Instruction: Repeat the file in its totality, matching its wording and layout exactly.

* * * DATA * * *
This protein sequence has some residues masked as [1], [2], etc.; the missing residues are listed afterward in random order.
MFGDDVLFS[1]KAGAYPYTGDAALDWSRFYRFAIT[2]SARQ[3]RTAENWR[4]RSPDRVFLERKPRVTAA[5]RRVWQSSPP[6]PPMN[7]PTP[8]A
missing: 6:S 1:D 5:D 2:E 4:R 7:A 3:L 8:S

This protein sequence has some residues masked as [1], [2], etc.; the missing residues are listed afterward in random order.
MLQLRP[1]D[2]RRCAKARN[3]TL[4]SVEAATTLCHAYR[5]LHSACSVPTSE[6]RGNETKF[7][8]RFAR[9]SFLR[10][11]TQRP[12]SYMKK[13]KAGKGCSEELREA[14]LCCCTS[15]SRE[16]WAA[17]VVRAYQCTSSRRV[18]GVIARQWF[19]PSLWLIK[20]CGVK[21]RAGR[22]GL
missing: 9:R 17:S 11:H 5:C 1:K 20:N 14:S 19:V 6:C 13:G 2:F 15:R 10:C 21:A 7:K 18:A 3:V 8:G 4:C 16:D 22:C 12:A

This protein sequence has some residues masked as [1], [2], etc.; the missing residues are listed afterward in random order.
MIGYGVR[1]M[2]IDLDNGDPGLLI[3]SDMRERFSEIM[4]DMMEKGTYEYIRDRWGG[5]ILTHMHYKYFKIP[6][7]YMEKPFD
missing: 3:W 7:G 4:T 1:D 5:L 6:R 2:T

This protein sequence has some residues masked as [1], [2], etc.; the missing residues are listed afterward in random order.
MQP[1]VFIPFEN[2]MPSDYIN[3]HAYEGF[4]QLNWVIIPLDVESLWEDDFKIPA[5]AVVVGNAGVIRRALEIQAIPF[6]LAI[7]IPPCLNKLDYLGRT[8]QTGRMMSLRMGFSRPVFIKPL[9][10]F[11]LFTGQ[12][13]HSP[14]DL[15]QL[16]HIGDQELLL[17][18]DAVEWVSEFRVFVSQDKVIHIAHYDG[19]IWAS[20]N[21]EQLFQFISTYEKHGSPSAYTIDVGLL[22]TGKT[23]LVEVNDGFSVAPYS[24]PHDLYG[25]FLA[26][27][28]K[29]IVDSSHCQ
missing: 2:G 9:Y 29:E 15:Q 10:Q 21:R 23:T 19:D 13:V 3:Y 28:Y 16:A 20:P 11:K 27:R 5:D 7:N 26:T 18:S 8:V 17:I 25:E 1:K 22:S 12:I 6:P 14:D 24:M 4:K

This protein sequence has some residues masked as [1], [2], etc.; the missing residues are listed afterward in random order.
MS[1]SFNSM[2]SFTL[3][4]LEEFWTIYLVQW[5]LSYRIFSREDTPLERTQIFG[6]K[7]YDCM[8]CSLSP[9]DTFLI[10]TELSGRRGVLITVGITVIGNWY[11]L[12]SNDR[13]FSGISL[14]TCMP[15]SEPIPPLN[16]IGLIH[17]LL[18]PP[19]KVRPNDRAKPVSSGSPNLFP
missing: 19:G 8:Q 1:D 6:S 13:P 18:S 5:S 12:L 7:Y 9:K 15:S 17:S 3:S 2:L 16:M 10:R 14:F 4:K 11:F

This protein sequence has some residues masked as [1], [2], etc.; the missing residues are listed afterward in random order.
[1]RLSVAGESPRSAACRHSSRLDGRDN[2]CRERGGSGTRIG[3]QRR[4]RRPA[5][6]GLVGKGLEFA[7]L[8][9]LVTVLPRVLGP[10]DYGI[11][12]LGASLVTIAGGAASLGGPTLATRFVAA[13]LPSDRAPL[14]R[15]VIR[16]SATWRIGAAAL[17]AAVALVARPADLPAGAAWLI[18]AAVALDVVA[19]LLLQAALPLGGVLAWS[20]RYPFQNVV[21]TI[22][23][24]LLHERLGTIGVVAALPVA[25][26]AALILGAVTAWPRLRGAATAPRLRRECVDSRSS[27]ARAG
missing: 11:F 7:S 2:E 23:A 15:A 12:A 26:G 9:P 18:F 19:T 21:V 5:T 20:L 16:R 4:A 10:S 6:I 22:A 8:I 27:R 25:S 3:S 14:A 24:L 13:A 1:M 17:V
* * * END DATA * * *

This protein sequence has some residues masked as [1], [2], etc.; the missing residues are listed afterward in random order.
MFGDDVLFS[1]KAGAYPYTGDAALDWSRFYRFAIT[2]SARQ[3]RTAENWR[4]RSPDRVFLERKPRVTAA[5]RRVWQSSPP[6]PPMN[7]PTP[8]A
missing: 6:S 1:D 5:D 2:E 4:R 7:A 3:L 8:S

This protein sequence has some residues masked as [1], [2], etc.; the missing residues are listed afterward in random order.
MLQLRP[1]D[2]RRCAKARN[3]TL[4]SVEAATTLCHAYR[5]LHSACSVPTSE[6]RGNETKF[7][8]RFAR[9]SFLR[10][11]TQRP[12]SYMKK[13]KAGKGCSEELREA[14]LCCCTS[15]SRE[16]WAA[17]VVRAYQCTSSRRV[18]GVIARQWF[19]PSLWLIK[20]CGVK[21]RAGR[22]GL
missing: 9:R 17:S 11:H 5:C 1:K 20:N 14:S 19:V 6:C 13:G 2:F 15:R 10:C 21:A 7:K 18:A 3:V 8:G 4:C 16:D 22:C 12:A

This protein sequence has some residues masked as [1], [2], etc.; the missing residues are listed afterward in random order.
MIGYGVR[1]M[2]IDLDNGDPGLLI[3]SDMRERFSEIM[4]DMMEKGTYEYIRDRWGG[5]ILTHMHYKYFKIP[6][7]YMEKPFD
missing: 3:W 7:G 4:T 1:D 5:L 6:R 2:T

This protein sequence has some residues masked as [1], [2], etc.; the missing residues are listed afterward in random order.
MQP[1]VFIPFEN[2]MPSDYIN[3]HAYEGF[4]QLNWVIIPLDVESLWEDDFKIPA[5]AVVVGNAGVIRRALEIQAIPF[6]LAI[7]IPPCLNKLDYLGRT[8]QTGRMMSLRMGFSRPVFIKPL[9][10]F[11]LFTGQ[12][13]HSP[14]DL[15]QL[16]HIGDQELLL[17][18]DAVEWVSEFRVFVSQDKVIHIAHYDG[19]IWAS[20]N[21]EQLFQFISTYEKHGSPSAYTIDVGLL[22]TGKT[23]LVEVNDGFSVAPYS[24]PHDLYG[25]FLA[26][27][28]K[29]IVDSSHCQ
missing: 2:G 9:Y 29:E 15:Q 10:Q 21:R 23:T 19:D 13:V 3:Y 28:Y 16:A 20:P 11:K 27:R 5:D 7:N 26:T 18:S 8:V 17:I 25:E 1:K 22:S 12:I 6:P 14:D 24:M 4:K

This protein sequence has some residues masked as [1], [2], etc.; the missing residues are listed afterward in random order.
MS[1]SFNSM[2]SFTL[3][4]LEEFWTIYLVQW[5]LSYRIFSREDTPLERTQIFG[6]K[7]YDCM[8]CSLSP[9]DTFLI[10]TELSGRRGVLITVGITVIGNWY[11]L[12]SNDR[13]FSGISL[14]TCMP[15]SEPIPPLN[16]IGLIH[17]LL[18]PP[19]KVRPNDRAKPVSSGSPNLFP
missing: 19:G 8:Q 1:D 6:S 13:P 18:S 5:S 12:L 7:Y 9:K 15:S 17:S 3:S 2:L 16:M 10:R 14:F 4:K 11:F

This protein sequence has some residues masked as [1], [2], etc.; the missing residues are listed afterward in random order.
[1]RLSVAGESPRSAACRHSSRLDGRDN[2]CRERGGSGTRIG[3]QRR[4]RRPA[5][6]GLVGKGLEFA[7]L[8][9]LVTVLPRVLGP[10]DYGI[11][12]LGASLVTIAGGAASLGGPTLATRFVAA[13]LPSDRAPL[14]R[15]VIR[16]SATWRIGAAAL[17]AAVALVARPADLPAGAAWLI[18]AAVALDVVA[19]LLLQAALPLGGVLAWS[20]RYPFQNVV[21]TI[22][23][24]LLHERLGTIGVVAALPVA[25][26]AALILGAVTAWPRLRGAATAPRLRRECVDSRSS[27]ARAG
missing: 11:F 7:S 2:E 23:A 15:A 12:A 26:G 9:P 18:F 19:T 21:V 5:T 20:L 16:R 4:A 10:S 6:I 22:A 8:I 27:R 25:S 3:S 14:A 24:L 13:A 1:M 17:V